As Goldman Sachs Touts $20 Crude Price, Should You Keep On Selling Tullow Oil PLC, Gulf Keystone Petroleum Limited And Cairn Energy PLC?

US banking giant Goldman Sachs has shocked the market yet again in recent days, this time by taking the hatchet to its 2016 crude price forecasts. And boy, did the firm wield the axe — thanks to abundant supplies the broker now expects the WTI benchmark to average $45 per barrel in 2016, down from its previous estimate of $57.

But most worryingly Goldman Sachs cautioned that WTI could plummet as low as $20 per barrel. The Brent benchmark touched fresh six-and-a-half-year troughs of $42.50 late last month, some way off Goldman Sachs’ worst-case scenario projection but still underlining the bearish sentiment that threatens to keep oil prices under the cosh.

Goldman Sachs advised that “the oil market is even more oversupplied than we had expected and we now forecast this surplus to persist in 2016,” adding that “the potential for oil prices to… $20 per barrel is becoming greater.”

Goldman Sachs’ latest predictions may at first look outrageous. But then again, anyone who dared suggest that Brent could collapse from a peak of $115 per barrel last summer to below $50 within six months would be considered barking mad. And Goldman Sachs isn’t the only broker to warn of another shunt lower in the crude price — just last month Citi also suggested the black gold price could be on the cusp of visiting $20.

OPEC continues to concern

And OPEC’s latest statement this week has done nothing to quell fears of persistent oversupply, either. On the one hand, the cartel upgraded its oil demand forecasts for 2015 and now expects consumption to grow by 1.46 million barrels per day this year, to 92.79 million barrels per day.

But OPEC also reduced its forecasts next year “due to the projected slower economic momentum in Latin America and China” — the group now expects oil consumption to rise by 1.29 million barrels by day in 2016, resulting in total off-take of 94.08 million barrels per day.

All the while global output levels continue to rise. Whether or not sizeable US production cutbacks come to pass, output from the rest of the world’s oilfields continue to shoot northwards and OPEC’s own production rose to 31.54 million barrels per day in August, up around 13,000 barrels from the previous month.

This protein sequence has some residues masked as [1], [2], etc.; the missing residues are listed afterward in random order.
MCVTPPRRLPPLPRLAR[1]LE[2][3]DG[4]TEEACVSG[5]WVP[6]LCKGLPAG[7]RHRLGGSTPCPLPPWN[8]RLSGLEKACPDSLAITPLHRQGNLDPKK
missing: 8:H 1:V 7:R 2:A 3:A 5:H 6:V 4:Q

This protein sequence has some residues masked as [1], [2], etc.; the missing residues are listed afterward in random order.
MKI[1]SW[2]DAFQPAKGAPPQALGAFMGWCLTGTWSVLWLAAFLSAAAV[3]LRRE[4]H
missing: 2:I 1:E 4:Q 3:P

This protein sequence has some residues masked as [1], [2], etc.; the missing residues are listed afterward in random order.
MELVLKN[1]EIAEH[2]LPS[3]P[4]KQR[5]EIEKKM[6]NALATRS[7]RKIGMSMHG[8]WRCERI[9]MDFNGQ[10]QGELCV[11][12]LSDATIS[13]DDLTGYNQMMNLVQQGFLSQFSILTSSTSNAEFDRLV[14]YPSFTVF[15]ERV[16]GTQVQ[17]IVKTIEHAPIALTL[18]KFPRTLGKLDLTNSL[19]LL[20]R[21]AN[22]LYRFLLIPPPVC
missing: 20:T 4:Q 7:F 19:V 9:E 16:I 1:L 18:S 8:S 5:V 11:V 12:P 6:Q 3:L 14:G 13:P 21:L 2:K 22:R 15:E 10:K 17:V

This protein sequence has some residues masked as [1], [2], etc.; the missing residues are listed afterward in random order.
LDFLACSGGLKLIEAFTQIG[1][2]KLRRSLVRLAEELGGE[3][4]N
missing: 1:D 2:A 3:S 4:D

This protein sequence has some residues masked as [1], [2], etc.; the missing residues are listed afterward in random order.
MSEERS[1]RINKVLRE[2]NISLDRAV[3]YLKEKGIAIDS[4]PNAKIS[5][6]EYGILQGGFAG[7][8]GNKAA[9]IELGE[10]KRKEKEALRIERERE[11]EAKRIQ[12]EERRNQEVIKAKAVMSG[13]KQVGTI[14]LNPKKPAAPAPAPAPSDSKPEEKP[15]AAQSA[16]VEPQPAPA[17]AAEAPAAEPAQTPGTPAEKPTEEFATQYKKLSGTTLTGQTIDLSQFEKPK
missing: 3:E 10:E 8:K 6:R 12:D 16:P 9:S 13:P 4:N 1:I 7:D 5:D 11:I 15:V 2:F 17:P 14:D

Oilies on the defensive

Naturally these readings should make gruesome reading for operators across the fossil fuel segment. Tullow Oil (LSE: TLW) saw total revenues collapse by more than third during January-June, to $820m as previous hedging failed to tackle the full impact of a tanking crude price.

Things have been brighter over at Gulf Keystone Petroleum (LSE: GKP), however, and the company saw the top line expand to $30.1m during the first six months of 2015 from $18.7m a year earlier. However, the Kurdistan-focussed business had a 102% production flip to thank for this performance — total production clocked in at 4.7 million barrels in January-June.

Meanwhile, the earnings prospects of exploration play Cairn Energy (LSE: CNE) is also under pressure as the economic viability of its assets comes under question. The company is not alone in this predicament, of course, and while Cairn remains expects maiden oil at its Kraken and Catcher fields in the North Sea in 2017, a prolonged period of crude price weakness could see development work grind to a halt.

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Royston Wild has no position in any shares mentioned. The Motley Fool UK has recommended Tullow Oil. We Fools don't all hold the same opinions, but we all believe that considering a diverse range of insights makes us better investors.